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  1.  6
    Greek Sophists in the Roman Empire.G. W. Bowersock - 1969 - Clarendon Press.
  2. Rostovtzeff and Harvard.G. Bongard-Levin & G. W. Bowersock - 1996 - Philologus: Zeitschrift für Antike Literatur Und Ihre Rezeption 140 (2):334-348.
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  3. Exploration in North-West Arabia After Jaussen-Savignac.G. W. Bowersock - 1996 - Topoi 6 (2):553-563.
  4. From Gibbon to Auden: Essays on the Classical Tradition.G. W. Bowersock - 2009 - Oxford University Press USA.
    For several decades G. W. Bowersock has been one of our leading historians of the classical world. This volume collects seventeen of his essays, each illustrating how the classical past has captured the imagination of some of the greatest figures in modern historiography and literature. The essays here range across three centuries, the eighteenth to the twentieth, and are divided chronologically. The great Enlightenment historian Edward Gibbon is in large part the unifying force of this collection as he appears prominently (...)
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  5.  33
    Gibbon J. W. Burrow: Gibbon. (Past Masters.) Pp. 117. Oxford University Press, 1985.G. W. Bowersock - 1986 - The Classical Review 36 (02):292-295.
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  6.  15
    Ferdinando Lo Cascio: Sulla autenticità delle epistole di Apollonio Tianeo. (Istituto siciliano di studi bizantini e neoellenici, 10.) Pp. 80. Palermo, 1978. Paper.G. W. Bowersock - 1981 - The Classical Review 31 (2):289-289.
  7.  30
    Engelbert Winter: Die sāsānidisch-römischen Friedensverträge des 3. Jahrhunderts n. Chr. – ein Beitrag zum Verständnis der außenpolitischen Beziehungen zwischen den beiden Großimächten. Pp. 344. (European University Studies, III. 350.) Frankfurt, Berne, New York and Paris: Peter Lang, 1988. DM 68. [REVIEW]G. W. Bowersock - 1991 - The Classical Review 41 (01):257-.
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  8.  2
    The Prosopography of the Later Roman Empire.G. W. Bowersock, A. H. M. Jones, J. R. Martindale & J. Morris - 1976 - American Journal of Philology 97 (1):84.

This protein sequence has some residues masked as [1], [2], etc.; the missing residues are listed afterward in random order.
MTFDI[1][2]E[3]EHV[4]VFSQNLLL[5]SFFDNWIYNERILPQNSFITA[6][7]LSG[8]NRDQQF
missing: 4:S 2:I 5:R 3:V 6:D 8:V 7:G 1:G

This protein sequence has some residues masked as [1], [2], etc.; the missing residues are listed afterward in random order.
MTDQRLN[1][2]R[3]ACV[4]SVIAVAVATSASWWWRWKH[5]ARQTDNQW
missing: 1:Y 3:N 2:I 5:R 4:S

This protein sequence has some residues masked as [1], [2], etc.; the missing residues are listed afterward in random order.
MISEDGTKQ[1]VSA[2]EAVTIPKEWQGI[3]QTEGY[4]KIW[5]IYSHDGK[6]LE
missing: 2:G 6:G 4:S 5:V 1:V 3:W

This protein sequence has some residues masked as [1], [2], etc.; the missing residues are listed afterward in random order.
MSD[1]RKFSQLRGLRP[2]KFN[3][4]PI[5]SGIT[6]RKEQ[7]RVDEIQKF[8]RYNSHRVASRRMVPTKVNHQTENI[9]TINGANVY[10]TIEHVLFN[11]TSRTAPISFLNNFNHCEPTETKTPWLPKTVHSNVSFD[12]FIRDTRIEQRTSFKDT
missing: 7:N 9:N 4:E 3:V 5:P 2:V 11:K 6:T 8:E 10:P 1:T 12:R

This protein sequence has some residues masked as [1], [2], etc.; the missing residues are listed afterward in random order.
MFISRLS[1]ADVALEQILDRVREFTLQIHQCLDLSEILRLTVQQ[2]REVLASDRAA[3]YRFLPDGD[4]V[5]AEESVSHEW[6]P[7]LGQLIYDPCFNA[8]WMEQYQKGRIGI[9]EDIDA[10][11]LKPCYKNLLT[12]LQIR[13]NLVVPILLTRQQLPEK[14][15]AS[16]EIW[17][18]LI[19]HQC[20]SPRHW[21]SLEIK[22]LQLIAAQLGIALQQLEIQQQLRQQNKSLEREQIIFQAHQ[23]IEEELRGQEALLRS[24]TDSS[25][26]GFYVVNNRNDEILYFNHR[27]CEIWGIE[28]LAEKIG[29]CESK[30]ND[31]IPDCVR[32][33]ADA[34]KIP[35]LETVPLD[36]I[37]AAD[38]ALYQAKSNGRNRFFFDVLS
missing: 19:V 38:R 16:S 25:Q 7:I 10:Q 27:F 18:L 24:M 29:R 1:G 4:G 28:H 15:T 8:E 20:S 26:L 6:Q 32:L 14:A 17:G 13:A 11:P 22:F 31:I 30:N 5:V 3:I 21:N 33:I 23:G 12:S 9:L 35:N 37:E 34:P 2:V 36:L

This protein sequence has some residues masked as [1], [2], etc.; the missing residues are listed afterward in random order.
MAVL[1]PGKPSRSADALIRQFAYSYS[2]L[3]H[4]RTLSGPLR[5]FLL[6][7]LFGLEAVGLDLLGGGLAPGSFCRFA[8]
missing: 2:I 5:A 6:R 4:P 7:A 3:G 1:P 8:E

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  9.  33
    Gibbon. [REVIEW]G. W. Bowersock - 1986 - The Classical Review 36 (2):292-295.
  10.  43
    PERGAMON W. Radt: Pergamon. Geschichte und Bauten einer antiken Metropole . Pp. 376, abbs, maps. Darmstadt: Primus Verlag, 1999. Cased, DM 98. ISBN: 3-89678-116-. [REVIEW]G. W. Bowersock - 2000 - The Classical Review 50 (02):553-.
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  11.  27
    A Cambridge View Of The Second Sophistic. [REVIEW]G. W. Bowersock - 2003 - The Classical Review 53 (2):329-331.
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  12.  37
    Rome and the Near East.G. W. Bowersock - 1988 - The Classical Review 38 (01):101-.
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  13.  11
    Engelbert Winter: Die sāsānidisch-römischen Friedensverträge des 3. Jahrhunderts n. Chr. – ein Beitrag zum Verständnis der außenpolitischen Beziehungen zwischen den beiden Großimächten. Pp. 344. (European University Studies, III. 350.) Frankfurt, Berne, New York and Paris: Peter Lang, 1988. DM 68. [REVIEW]G. W. Bowersock - 1991 - The Classical Review 41 (1):257-257.
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  14.  33
    A Cambridge View of the Second Sophistic S. Goldhill (Ed.): Being Greek Under Rome. Cultural Identity, the Second Sophistic and the Development of Empire . Pp. VIII + 395. Cambridge: Cambridge University Press, 2001. Cased, £45. Isbn: 0-521-66317-. [REVIEW]G. W. Bowersock - 2003 - The Classical Review 53 (02):329-.
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  15.  9
    Local Knowledge and Microidentities.G. W. Bowersock - 2019 - Common Knowledge 25 (1-3):165-168.
    This response to two academic conferences—“Local Knowledge and Microidentities,” held in England in 2004, and “Patrie d’origine et patries électives,” held in France in 2009—argues that “the idea of the local can only arise from a supralocal perspective” and, thus, that there is no local knowledge without a cosmopolitan knowledge more widely shared. Contributions to the conferences remarked on the widespread existence in Greek and Roman antiquity of bicultural identity and of hypermultiple citizenship. Therefore, despite much evidence of strong attachments (...)